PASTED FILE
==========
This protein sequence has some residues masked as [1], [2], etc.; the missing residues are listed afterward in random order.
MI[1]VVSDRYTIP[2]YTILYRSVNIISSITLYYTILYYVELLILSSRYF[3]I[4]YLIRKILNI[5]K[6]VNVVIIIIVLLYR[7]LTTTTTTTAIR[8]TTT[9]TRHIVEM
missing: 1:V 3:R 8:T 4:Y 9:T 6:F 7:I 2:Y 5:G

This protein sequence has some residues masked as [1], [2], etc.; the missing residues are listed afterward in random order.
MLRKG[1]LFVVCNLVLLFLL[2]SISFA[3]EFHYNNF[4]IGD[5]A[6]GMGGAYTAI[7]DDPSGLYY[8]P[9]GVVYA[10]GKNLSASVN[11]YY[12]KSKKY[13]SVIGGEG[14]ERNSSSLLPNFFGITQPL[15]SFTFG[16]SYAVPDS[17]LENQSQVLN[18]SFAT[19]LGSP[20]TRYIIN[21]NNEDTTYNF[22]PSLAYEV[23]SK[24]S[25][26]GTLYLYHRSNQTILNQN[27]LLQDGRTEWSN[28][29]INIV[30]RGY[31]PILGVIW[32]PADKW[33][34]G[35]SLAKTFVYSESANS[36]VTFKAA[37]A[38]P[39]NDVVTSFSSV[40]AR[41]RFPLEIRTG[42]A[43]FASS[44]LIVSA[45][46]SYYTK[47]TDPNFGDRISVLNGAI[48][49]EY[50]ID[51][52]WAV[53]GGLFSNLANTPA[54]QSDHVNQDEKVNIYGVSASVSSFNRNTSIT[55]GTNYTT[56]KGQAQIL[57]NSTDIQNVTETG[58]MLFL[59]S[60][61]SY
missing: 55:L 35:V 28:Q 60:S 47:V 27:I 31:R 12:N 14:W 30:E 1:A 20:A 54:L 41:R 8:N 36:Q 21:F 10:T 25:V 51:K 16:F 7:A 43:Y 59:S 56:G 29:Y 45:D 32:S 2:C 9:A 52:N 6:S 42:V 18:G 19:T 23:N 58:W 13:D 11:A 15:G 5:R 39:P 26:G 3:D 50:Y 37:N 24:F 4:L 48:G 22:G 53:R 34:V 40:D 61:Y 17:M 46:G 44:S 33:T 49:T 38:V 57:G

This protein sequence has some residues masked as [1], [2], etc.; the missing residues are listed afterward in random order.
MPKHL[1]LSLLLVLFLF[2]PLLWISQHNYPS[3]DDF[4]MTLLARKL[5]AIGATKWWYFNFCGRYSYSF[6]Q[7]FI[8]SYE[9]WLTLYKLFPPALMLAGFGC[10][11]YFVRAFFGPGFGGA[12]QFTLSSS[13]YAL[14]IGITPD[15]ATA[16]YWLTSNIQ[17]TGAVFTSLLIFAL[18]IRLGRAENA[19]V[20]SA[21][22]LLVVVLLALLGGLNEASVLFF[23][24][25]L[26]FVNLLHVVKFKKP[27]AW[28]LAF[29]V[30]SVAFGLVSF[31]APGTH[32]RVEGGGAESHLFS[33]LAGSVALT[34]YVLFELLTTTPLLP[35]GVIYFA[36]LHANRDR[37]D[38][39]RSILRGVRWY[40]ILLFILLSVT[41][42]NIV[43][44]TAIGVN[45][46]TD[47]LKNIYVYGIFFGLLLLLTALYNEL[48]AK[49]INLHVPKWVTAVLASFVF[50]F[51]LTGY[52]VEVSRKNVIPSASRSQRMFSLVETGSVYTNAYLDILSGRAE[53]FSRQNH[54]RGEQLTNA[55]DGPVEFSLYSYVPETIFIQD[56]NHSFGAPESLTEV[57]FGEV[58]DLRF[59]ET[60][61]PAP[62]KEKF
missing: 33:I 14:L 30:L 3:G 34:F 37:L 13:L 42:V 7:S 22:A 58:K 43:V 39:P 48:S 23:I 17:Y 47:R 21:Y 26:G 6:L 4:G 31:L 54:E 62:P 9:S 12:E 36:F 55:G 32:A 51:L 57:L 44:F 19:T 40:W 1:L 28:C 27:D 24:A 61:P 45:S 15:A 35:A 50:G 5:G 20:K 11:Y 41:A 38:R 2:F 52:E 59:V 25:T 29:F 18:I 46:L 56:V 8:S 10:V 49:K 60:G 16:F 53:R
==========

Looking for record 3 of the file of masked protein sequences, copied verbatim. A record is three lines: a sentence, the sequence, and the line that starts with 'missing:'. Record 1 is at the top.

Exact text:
This protein sequence has some residues masked as [1], [2], etc.; the missing residues are listed afterward in random order.
MPKHL[1]LSLLLVLFLF[2]PLLWISQHNYPS[3]DDF[4]MTLLARKL[5]AIGATKWWYFNFCGRYSYSF[6]Q[7]FI[8]SYE[9]WLTLYKLFPPALMLAGFGC[10][11]YFVRAFFGPGFGGA[12]QFTLSSS[13]YAL[14]IGITPD[15]ATA[16]YWLTSNIQ[17]TGAVFTSLLIFAL[18]IRLGRAENA[19]V[20]SA[21][22]LLVVVLLALLGGLNEASVLFF[23][24][25]L[26]FVNLLHVVKFKKP[27]AW[28]LAF[29]V[30]SVAFGLVSF[31]APGTH[32]RVEGGGAESHLFS[33]LAGSVALT[34]YVLFELLTTTPLLP[35]GVIYFA[36]LHANRDR[37]D[38][39]RSILRGVRWY[40]ILLFILLSVT[41][42]NIV[43][44]TAIGVN[45][46]TD[47]LKNIYVYGIFFGLLLLLTALYNEL[48]AK[49]INLHVPKWVTAVLASFVF[50]F[51]LTGY[52]VEVSRKNVIPSASRSQRMFSLVETGSVYTNAYLDILSGRAE[53]FSRQNH[54]RGEQLTNA[55]DGPVEFSLYSYVPETIFIQD[56]NHSFGAPESLTEV[57]FGEV[58]DLRF[59]ET[60][61]PAP[62]KEKF
missing: 33:I 14:L 30:L 3:G 34:F 37:L 13:L 42:V 7:S 22:A 58:K 43:V 39:P 48:S 23:I 17:Y 47:R 21:Y 26:G 6:L 4:G 31:L 54:E 62:P 9:S 12:E 36:F 55:G 32:A 51:L 57:L 44:F 19:T 40:W 1:L 28:C 27:D 24:A 61:P 45:S 15:A 35:A 50:G 5:G 20:K 11:Y 41:A 38:R 2:F 52:E 59:V 25:T 29:F 18:I 46:L 56:V 8:S 10:V 49:K 60:G 16:F 53:R